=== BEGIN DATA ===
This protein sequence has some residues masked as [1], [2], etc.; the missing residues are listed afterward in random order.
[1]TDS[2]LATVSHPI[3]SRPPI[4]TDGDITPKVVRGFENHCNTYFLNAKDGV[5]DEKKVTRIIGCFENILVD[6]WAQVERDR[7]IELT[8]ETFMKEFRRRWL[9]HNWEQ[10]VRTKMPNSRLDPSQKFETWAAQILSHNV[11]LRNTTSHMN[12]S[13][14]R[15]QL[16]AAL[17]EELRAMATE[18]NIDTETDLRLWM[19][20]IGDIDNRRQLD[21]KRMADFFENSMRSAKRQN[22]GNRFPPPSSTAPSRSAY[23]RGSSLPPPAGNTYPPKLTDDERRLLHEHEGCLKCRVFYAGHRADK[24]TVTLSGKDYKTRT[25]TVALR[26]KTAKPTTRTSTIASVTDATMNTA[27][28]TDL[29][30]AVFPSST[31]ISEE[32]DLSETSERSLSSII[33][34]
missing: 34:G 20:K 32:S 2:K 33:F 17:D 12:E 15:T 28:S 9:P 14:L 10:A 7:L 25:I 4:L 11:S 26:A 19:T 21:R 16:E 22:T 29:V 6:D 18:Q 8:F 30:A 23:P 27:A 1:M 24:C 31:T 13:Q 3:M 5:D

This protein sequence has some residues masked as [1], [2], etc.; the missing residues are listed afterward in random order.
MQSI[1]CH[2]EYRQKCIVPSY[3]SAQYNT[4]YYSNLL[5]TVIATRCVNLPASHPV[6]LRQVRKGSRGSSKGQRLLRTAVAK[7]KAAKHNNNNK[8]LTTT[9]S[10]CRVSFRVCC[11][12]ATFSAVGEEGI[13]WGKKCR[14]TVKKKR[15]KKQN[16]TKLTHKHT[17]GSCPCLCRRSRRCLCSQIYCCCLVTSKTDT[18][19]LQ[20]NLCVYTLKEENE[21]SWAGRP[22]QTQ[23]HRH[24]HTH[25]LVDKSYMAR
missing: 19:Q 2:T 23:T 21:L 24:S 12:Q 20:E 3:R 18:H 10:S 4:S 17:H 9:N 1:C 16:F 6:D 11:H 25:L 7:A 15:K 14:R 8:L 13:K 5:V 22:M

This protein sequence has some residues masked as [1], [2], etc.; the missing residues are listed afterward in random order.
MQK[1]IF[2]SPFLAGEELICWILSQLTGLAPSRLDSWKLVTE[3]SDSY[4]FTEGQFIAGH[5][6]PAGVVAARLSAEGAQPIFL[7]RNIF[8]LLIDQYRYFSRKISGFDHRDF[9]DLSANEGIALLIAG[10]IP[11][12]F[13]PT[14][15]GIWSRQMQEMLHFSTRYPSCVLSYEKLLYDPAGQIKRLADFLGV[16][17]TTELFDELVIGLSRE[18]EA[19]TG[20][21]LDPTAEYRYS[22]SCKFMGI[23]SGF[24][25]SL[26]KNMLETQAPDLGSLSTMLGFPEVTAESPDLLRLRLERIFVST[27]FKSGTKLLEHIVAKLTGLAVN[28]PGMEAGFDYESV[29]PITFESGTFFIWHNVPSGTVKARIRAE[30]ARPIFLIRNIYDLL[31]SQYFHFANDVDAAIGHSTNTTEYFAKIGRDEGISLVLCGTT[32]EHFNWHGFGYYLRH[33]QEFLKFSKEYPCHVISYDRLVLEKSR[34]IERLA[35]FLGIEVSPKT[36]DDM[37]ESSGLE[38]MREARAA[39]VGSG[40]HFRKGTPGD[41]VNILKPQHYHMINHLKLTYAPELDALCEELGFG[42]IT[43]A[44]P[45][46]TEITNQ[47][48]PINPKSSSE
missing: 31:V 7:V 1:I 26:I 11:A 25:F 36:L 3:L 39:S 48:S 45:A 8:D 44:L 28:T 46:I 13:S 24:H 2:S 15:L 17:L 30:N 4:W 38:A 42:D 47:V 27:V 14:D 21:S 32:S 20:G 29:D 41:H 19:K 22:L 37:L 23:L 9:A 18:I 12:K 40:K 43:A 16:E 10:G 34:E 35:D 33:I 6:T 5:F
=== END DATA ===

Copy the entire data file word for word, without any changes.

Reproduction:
This protein sequence has some residues masked as [1], [2], etc.; the missing residues are listed afterward in random order.
[1]TDS[2]LATVSHPI[3]SRPPI[4]TDGDITPKVVRGFENHCNTYFLNAKDGV[5]DEKKVTRIIGCFENILVD[6]WAQVERDR[7]IELT[8]ETFMKEFRRRWL[9]HNWEQ[10]VRTKMPNSRLDPSQKFETWAAQILSHNV[11]LRNTTSHMN[12]S[13][14]R[15]QL[16]AAL[17]EELRAMATE[18]NIDTETDLRLWM[19][20]IGDIDNRRQLD[21]KRMADFFENSMRSAKRQN[22]GNRFPPPSSTAPSRSAY[23]RGSSLPPPAGNTYPPKLTDDERRLLHEHEGCLKCRVFYAGHRADK[24]TVTLSGKDYKTRT[25]TVALR[26]KTAKPTTRTSTIASVTDATMNTA[27][28]TDL[29][30]AVFPSST[31]ISEE[32]DLSETSERSLSSII[33][34]
missing: 34:G 20:K 32:S 2:K 33:F 17:D 12:E 15:T 28:S 9:P 14:L 10:A 7:L 25:I 4:L 11:S 26:A 19:T 21:R 16:E 22:T 29:V 6:D 18:Q 8:F 30:A 23:P 27:A 1:M 24:C 31:T 13:Q 3:M 5:D

This protein sequence has some residues masked as [1], [2], etc.; the missing residues are listed afterward in random order.
MQSI[1]CH[2]EYRQKCIVPSY[3]SAQYNT[4]YYSNLL[5]TVIATRCVNLPASHPV[6]LRQVRKGSRGSSKGQRLLRTAVAK[7]KAAKHNNNNK[8]LTTT[9]S[10]CRVSFRVCC[11][12]ATFSAVGEEGI[13]WGKKCR[14]TVKKKR[15]KKQN[16]TKLTHKHT[17]GSCPCLCRRSRRCLCSQIYCCCLVTSKTDT[18][19]LQ[20]NLCVYTLKEENE[21]SWAGRP[22]QTQ[23]HRH[24]HTH[25]LVDKSYMAR
missing: 19:Q 2:T 23:T 21:L 24:S 12:Q 20:E 3:R 18:H 10:S 4:S 17:H 9:N 1:C 16:F 6:D 11:H 25:L 7:A 15:K 14:R 8:L 13:K 5:V 22:M

This protein sequence has some residues masked as [1], [2], etc.; the missing residues are listed afterward in random order.
MQK[1]IF[2]SPFLAGEELICWILSQLTGLAPSRLDSWKLVTE[3]SDSY[4]FTEGQFIAGH[5][6]PAGVVAARLSAEGAQPIFL[7]RNIF[8]LLIDQYRYFSRKISGFDHRDF[9]DLSANEGIALLIAG[10]IP[11][12]F[13]PT[14][15]GIWSRQMQEMLHFSTRYPSCVLSYEKLLYDPAGQIKRLADFLGV[16][17]TTELFDELVIGLSRE[18]EA[19]TG[20][21]LDPTAEYRYS[22]SCKFMGI[23]SGF[24][25]SL[26]KNMLETQAPDLGSLSTMLGFPEVTAESPDLLRLRLERIFVST[27]FKSGTKLLEHIVAKLTGLAVN[28]PGMEAGFDYESV[29]PITFESGTFFIWHNVPSGTVKARIRAE[30]ARPIFLIRNIYDLL[31]SQYFHFANDVDAAIGHSTNTTEYFAKIGRDEGISLVLCGTT[32]EHFNWHGFGYYLRH[33]QEFLKFSKEYPCHVISYDRLVLEKSR[34]IERLA[35]FLGIEVSPKT[36]DDM[37]ESSGLE[38]MREARAA[39]VGSG[40]HFRKGTPGD[41]VNILKPQHYHMINHLKLTYAPELDALCEELGFG[42]IT[43]A[44]P[45][46]TEITNQ[47][48]PINPKSSSE
missing: 31:V 7:V 1:I 26:I 11:A 25:F 36:L 3:L 39:S 48:S 45:A 8:D 44:L 28:T 46:I 13:S 24:H 2:S 15:L 17:L 30:N 4:W 38:A 42:D 47:V 27:V 14:D 21:S 32:S 20:G 29:D 41:H 19:K 22:L 37:L 23:L 9:A 18:I 12:K 40:K 43:A 16:E 10:G 34:E 35:D 33:I 6:T 5:F